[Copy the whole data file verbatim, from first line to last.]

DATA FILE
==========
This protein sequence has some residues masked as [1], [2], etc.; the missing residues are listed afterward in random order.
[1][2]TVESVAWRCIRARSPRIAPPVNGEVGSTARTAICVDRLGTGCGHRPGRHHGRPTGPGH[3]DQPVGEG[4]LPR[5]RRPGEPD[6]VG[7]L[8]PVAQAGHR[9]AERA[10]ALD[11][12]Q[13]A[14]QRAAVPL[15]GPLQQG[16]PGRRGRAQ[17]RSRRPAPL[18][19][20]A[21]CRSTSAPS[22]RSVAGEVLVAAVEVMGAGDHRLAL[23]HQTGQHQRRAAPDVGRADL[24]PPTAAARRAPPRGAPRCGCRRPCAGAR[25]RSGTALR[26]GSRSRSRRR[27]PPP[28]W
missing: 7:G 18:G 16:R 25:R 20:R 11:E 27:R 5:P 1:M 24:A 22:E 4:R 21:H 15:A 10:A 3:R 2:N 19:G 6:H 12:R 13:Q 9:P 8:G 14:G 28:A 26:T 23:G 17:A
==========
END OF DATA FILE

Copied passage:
This protein sequence has some residues masked as [1], [2], etc.; the missing residues are listed afterward in random order.
[1][2]TVESVAWRCIRARSPRIAPPVNGEVGSTARTAICVDRLGTGCGHRPGRHHGRPTGPGH[3]DQPVGEG[4]LPR[5]RRPGEPD[6]VG[7]L[8]PVAQAGHR[9]AERA[10]ALD[11][12]Q[13]A[14]QRAAVPL[15]GPLQQG[16]PGRRGRAQ[17]RSRRPAPL[18][19][20]A[21]CRSTSAPS[22]RSVAGEVLVAAVEVMGAGDHRLAL[23]HQTGQHQRRAAPDVGRADL[24]PPTAAARRAPPRGAPRCGCRRPCAGAR[25]RSGTALR[26]GSRSRSRRR[27]PPP[28]W
missing: 7:G 18:G 16:R 25:R 20:R 11:E 27:R 5:P 1:M 24:A 22:E 4:R 21:H 15:A 10:A 3:R 2:N 19:G 6:H 12:R 13:Q 9:P 8:G 14:G 28:A 26:T 23:G 17:A